Your retirement savings and rapid inflation: managing the cost of living as it rises

May 29, 2022
Financial expert Noel Whittaker gives some advice. Source: Getty

Many Australians are struggling to make ends meet with the cost of living continuing to rise and the inflation rate currently sitting at 5.1 per cent, its highest peak in two decades. On May 3, the Reserve Bank of Australia (RBA) announced for the first time in just over a decade, that the low-interest rate of 0.10 per cent would rise to 0.35 per cent to meet the rising cost of living.

Retirement is supposed to be a carefree time where people can finally enjoy the fruits of their labour, yet the current cost of living has seen many retirees forced to dip into their savings or come out of retirement altogether.

Starts at 60 spoke to financial expert Noel Whittaker who said he thinks “inflation is with us for a couple of years, for sure”.

“The theory is you increase rates, and people stop spending, but people aren’t spending willfully, people are trying to stay afloat,” Whittaker said.

The “financial Wizard of Oz” said that spending has to continue because inflation is hitting things that people need in order to survive, like petrol and grocery prices, the hardest.

Saving extra money and ensuring your savings are protected during these current trying times can seem impossible, but Whittaker says one way is to begin to analyse spending habits.

“People need to look at their expenditure and ask ‘can I change this?’,” he said.

“Just go through, do you need to be in the golf club? Do you need to be in the gym? Do you need to be in all the streaming services?

“So really look at your expenditure and see if it’s changeable.”

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Whittaker says one way to begin is to analyse spending habits. Source: Getty

The financial pro says older Australians should do a “deep dive into concessions” to find out what savings are available to them.

“A lot of people don’t know that in Queensland for example, the senior’s card is available to everyone over 65 and that gives you a third off your rego, it gives you a concession on public transport and discounts on some food.”

The money whiz says reassessing assets can save people hundreds and increase their income, offering an example saying: “If you’ve got $10,000 of assets, that’s $800 a year.”

Whittaker advised the majority of people don’t know that assets like your furniture and car sit at “garage sale” value and not replacement value.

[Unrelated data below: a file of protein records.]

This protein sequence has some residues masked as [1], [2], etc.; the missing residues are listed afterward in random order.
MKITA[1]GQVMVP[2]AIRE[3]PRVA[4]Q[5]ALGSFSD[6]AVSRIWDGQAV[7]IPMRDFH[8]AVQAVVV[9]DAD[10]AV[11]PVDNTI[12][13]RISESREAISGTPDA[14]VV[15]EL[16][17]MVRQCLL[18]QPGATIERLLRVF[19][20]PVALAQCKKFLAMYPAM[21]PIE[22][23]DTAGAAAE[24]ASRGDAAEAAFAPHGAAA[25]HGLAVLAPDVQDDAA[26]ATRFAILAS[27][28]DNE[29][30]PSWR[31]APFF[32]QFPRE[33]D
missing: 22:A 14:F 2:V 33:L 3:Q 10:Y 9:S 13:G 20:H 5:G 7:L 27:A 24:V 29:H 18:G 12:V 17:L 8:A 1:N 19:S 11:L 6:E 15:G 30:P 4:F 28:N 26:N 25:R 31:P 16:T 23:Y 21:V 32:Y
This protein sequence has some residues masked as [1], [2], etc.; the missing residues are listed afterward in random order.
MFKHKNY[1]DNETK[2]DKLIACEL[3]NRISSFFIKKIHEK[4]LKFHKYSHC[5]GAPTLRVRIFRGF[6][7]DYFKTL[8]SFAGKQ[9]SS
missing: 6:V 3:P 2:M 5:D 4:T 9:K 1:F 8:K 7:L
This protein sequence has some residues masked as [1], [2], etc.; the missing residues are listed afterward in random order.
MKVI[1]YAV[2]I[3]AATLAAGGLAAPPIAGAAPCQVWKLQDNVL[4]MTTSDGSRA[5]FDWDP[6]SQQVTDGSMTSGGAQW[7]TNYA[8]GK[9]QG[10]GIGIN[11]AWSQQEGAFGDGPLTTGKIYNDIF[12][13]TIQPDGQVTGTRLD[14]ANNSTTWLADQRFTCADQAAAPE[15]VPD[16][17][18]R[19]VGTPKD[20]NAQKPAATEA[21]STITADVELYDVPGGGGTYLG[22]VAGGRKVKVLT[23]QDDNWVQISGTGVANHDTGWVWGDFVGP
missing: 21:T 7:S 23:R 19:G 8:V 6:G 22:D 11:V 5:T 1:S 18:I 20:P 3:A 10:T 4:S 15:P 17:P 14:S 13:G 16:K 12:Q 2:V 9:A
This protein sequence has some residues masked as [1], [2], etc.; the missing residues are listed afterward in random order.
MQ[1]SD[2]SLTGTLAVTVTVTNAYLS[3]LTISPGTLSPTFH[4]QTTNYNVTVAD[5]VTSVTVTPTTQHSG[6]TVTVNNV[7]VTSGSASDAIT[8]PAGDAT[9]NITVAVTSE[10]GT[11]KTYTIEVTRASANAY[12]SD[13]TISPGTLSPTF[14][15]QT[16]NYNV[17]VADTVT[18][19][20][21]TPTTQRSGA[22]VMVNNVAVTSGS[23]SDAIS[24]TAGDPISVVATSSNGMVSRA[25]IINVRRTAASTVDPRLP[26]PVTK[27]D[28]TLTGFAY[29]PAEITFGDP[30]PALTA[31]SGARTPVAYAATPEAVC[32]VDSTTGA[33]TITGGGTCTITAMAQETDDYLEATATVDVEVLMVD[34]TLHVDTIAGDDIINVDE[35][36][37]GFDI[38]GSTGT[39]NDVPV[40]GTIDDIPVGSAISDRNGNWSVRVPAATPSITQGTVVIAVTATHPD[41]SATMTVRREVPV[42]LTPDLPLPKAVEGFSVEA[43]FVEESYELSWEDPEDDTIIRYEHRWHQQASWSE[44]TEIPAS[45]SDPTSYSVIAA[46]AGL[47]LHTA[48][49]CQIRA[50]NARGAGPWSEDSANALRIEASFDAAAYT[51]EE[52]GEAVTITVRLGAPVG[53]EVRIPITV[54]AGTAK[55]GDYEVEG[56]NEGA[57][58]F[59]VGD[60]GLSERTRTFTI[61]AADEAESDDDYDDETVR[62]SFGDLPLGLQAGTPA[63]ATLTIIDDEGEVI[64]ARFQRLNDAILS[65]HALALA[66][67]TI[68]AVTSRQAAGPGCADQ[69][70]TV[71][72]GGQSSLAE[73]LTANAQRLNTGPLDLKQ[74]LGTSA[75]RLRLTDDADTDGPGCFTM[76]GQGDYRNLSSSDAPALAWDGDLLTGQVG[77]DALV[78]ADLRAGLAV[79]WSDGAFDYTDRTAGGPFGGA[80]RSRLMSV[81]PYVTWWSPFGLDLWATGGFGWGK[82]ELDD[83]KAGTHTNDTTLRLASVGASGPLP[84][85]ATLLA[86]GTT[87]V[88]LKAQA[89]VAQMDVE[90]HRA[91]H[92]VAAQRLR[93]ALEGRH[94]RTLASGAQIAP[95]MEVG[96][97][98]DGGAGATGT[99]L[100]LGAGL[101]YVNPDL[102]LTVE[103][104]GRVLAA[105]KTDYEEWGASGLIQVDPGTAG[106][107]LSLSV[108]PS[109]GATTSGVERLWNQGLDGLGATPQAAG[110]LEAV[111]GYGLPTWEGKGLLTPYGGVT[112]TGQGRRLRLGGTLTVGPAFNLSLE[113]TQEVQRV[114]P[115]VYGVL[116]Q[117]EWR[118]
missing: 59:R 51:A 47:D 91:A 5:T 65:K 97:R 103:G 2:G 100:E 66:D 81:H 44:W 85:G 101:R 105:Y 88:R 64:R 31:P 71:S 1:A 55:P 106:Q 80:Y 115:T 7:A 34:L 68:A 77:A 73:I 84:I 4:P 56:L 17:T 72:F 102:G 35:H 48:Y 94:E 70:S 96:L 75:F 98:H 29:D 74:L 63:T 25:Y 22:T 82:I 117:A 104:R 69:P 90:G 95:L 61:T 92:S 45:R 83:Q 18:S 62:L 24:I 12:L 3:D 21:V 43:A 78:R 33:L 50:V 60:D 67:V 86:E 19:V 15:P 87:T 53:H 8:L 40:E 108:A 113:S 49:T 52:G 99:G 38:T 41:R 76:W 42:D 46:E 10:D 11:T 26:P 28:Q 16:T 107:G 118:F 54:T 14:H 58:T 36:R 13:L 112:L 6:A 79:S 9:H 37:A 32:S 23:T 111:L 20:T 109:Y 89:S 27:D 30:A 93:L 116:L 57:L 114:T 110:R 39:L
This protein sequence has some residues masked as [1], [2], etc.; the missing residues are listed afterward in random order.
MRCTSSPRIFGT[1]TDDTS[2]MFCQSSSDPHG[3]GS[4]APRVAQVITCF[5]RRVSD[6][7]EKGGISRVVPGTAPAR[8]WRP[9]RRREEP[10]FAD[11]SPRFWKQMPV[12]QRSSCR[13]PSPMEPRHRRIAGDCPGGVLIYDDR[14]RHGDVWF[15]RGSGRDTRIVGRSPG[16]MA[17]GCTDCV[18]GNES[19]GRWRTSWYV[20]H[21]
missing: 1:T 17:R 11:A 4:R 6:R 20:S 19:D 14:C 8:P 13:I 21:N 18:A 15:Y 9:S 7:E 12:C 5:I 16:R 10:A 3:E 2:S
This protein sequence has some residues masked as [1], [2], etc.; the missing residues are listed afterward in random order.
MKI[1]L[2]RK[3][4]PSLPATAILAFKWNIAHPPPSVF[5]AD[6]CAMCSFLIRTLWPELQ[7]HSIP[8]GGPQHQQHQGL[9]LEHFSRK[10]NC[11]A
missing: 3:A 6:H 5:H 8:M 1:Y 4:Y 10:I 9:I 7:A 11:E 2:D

“Your furniture should be $5,000 max,” he said.

The retirement Guru says retirees should ensure they’re with the best possible super, assessing fees and interest rates for maximum savings.

“People need to make sure they’re in the best performing super funds, you can’t afford to be in bad funds,” he said.

“How long your money lasts depends on the rate of return you’re getting, so if you’re in a crap fund and paying unnecessary fees, that’s a big cost.”

Data from the Australian Bureau of Statistics (ABS) has revealed older Australians are being hit the hardest by the rising cost of living. In what has been the highest increase in 16 years, pensioners are experiencing an annual household living cost of 4.9 per cent.

Head of Prices Statistics at the ABS Michelle Marquardt said that while grocery prices played a large role, household costs were adding to the strain on seniors.

“These households were also more affected by increases in housing costs, as they have relatively higher expenditure levels on utilities, maintenance and repair, and property rates,” Marquardt said.

IMPORTANT LEGAL INFO This article is of a general nature and FYI only, because it doesn’t take into account your financial or legal situation, objectives or needs. That means it’s not financial product or legal advice and shouldn’t be relied upon as if it is. Before making a financial or legal decision, you should work out if the info is appropriate for your situation and get independent, licensed financial services or legal advice.

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